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A Call for Change

UTEP’s Black Student Union holds vigil for police brutality victims
Michaela Roman

As the sun sets in downtown El Paso, a row of people on a small stage hold up photos of the black men and women police have killed. In front, candles burn brightly behind a large sheet of paper that holds dozens of names of people whose light is no longer shining.

A candlelight vigil was held to commemorate the recent killings of Alton Sterling and Philando Castile. More than 200 people gathered on Sunday, July 10, at San Jacinto Plaza. The crowd consisted of a wide range of ethnicities, ages and religions. The event was coordinated by UTEP’s Black Student Union and Parents and Families of Lesbian and Gays (PFLAG). They also teamed up with New Mexico University’s Black Student Union and representatives from nine different organizations.

“I’m here because I’m a black male in a community that needs to have a little more light shined on recent tragedies and the tragedies that have gone on for many years,” said Darian Broadnax, a junior transfer student majoring in kinesiology who will be attending UTEP in the fall.

Shyla Cooks, president of BSU and junior biological sciences major, said another member suggested the vigil and she felt it was necessary to organize it in response to the continued killings of the black population by police.

“There was something about it that made me want to move forward with it in a passionate manner,” Cooks said. “Solidarity is important because without unity we can’t really have true freedom.”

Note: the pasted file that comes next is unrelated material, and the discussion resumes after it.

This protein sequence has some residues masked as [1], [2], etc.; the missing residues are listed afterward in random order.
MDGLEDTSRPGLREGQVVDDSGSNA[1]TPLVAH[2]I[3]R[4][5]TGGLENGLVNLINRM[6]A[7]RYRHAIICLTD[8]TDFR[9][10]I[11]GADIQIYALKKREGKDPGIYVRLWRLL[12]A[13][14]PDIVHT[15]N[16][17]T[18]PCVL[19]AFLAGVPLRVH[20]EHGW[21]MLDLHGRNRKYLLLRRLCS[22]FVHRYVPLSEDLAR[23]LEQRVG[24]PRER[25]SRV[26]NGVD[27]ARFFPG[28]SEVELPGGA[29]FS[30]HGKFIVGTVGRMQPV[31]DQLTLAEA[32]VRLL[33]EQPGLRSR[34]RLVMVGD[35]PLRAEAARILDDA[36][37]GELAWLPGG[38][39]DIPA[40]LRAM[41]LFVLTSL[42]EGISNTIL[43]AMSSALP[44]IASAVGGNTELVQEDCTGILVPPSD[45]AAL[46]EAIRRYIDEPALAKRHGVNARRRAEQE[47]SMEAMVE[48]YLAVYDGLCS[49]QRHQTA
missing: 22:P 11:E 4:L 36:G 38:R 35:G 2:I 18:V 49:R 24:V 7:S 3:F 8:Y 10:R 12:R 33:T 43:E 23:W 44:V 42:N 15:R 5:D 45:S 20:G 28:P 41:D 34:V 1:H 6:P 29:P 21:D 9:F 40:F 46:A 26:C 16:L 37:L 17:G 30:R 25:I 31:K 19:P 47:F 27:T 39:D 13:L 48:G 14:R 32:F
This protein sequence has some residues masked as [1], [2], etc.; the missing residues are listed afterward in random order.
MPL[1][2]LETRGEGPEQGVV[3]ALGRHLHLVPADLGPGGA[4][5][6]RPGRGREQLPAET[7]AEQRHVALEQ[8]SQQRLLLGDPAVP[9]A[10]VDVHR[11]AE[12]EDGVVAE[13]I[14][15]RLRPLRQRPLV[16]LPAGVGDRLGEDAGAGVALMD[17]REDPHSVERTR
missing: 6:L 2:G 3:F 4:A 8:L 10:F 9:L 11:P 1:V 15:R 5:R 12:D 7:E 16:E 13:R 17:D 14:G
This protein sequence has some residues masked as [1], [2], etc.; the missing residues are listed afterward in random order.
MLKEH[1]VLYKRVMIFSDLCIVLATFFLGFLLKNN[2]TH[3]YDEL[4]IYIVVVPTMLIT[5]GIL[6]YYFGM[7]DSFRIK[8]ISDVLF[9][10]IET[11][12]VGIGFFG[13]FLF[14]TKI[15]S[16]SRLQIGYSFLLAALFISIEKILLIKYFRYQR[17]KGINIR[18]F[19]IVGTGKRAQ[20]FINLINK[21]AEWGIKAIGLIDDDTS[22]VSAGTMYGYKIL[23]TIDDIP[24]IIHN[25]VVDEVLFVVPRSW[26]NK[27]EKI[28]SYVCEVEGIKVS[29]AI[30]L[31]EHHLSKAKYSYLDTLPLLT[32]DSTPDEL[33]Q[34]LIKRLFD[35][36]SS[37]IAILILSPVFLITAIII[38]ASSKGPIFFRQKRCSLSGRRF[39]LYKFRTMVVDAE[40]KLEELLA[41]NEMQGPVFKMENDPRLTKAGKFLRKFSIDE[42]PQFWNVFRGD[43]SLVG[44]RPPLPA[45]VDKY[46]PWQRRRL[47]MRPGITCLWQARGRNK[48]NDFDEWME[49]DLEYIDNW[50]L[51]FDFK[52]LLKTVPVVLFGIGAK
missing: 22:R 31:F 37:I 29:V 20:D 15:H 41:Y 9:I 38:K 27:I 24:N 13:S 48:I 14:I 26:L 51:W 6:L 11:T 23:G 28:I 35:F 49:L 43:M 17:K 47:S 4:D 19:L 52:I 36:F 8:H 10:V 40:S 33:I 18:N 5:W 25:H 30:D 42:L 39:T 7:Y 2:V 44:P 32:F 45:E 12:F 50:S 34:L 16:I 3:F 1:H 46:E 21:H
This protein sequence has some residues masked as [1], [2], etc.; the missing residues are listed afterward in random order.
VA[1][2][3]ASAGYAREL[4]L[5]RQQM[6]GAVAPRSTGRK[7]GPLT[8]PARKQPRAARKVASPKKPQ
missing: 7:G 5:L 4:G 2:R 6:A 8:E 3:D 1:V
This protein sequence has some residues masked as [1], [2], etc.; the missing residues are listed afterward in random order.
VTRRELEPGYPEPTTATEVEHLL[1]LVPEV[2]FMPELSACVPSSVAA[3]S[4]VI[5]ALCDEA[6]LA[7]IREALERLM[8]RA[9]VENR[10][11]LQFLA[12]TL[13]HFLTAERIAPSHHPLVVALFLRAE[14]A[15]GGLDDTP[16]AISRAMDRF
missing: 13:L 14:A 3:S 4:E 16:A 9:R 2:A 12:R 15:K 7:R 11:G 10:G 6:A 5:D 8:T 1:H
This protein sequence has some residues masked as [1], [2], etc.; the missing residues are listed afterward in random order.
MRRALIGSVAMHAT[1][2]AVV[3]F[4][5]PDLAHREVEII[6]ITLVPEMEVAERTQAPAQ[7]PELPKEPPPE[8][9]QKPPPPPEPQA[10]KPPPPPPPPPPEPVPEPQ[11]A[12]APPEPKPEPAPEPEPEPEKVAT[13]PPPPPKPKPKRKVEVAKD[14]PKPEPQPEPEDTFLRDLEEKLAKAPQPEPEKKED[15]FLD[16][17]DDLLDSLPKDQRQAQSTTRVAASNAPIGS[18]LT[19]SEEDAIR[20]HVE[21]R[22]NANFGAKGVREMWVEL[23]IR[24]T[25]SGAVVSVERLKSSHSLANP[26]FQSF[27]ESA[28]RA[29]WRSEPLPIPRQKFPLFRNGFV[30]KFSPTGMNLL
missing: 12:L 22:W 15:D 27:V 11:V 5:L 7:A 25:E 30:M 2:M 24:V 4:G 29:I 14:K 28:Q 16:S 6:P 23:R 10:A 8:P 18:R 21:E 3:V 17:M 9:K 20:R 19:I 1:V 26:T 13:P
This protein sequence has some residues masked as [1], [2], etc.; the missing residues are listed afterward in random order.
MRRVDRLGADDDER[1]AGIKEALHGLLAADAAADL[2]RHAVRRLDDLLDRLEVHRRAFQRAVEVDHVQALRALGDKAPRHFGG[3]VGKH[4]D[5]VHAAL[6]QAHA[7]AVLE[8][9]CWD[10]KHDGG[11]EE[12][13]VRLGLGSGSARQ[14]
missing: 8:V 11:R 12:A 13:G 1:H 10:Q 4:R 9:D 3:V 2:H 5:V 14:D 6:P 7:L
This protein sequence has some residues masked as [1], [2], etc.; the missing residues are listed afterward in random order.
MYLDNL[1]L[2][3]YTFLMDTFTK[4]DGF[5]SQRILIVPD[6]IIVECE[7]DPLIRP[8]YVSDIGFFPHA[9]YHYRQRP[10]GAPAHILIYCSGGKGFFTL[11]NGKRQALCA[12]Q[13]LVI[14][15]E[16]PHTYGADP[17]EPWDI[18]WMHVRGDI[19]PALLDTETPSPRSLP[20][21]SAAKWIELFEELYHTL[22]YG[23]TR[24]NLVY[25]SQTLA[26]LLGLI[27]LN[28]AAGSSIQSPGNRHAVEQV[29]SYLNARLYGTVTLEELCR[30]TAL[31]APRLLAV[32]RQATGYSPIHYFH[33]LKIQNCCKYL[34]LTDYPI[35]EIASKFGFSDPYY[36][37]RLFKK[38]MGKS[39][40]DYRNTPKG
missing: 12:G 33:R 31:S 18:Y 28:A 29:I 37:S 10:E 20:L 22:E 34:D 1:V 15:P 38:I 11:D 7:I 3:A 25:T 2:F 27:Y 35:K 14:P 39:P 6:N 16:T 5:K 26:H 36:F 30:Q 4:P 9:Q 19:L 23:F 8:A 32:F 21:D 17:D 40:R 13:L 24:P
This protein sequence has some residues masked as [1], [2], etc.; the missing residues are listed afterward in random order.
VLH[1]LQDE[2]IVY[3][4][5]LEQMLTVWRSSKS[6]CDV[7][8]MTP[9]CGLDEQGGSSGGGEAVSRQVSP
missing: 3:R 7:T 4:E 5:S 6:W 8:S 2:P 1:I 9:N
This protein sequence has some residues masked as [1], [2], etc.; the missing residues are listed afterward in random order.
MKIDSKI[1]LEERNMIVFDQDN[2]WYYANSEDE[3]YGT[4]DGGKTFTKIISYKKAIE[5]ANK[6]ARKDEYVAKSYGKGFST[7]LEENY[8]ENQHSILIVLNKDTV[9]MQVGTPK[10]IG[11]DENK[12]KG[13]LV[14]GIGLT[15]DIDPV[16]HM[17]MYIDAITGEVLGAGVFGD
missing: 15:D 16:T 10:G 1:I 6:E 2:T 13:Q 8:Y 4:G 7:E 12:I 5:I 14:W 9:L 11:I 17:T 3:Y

The vigil featured prayers, songs, slam poetry and passionate speeches by those who have lost loved ones at the hands of the police. A receptive crowd sang along to “We Shall Overcome,” and cried when they heard the words of a mother who outlived her son because of the El Paso police force.

June Straight, a teacher at San Elizario High School, preformed a poem called “Orlando” that she wrote less then a month ago. The poem was named after the shootings at a gay nightclub in Orlando, Florida, where 49 people were killed and 53 injured. Straight’s poem reflected the solidarity between marginalized groups that were present throughout the vigil.

“Solidarity is important because we’re human and humans work together and when they work together great things happen,” Straight said. “It’s about people listening to other people who are hurting and saying, ‘You know what, I may not understand your pain, but I acknowledge that you feel it and you feel it for a reason, and whatever I can do, I’m here.’”

Lorena Soto, vice president of the board of directors for PFLAG, said they helped organize the event because of the loss of two innocent black men.

“One day right after the next we lost two innocent black men,” Soto said. “I was heartbroken about it, I was angry about it. It was right after my community, the gay community, experienced the huge loss in Orlando, and we were still mourning that loss. We need to come together as minorities and support each other.”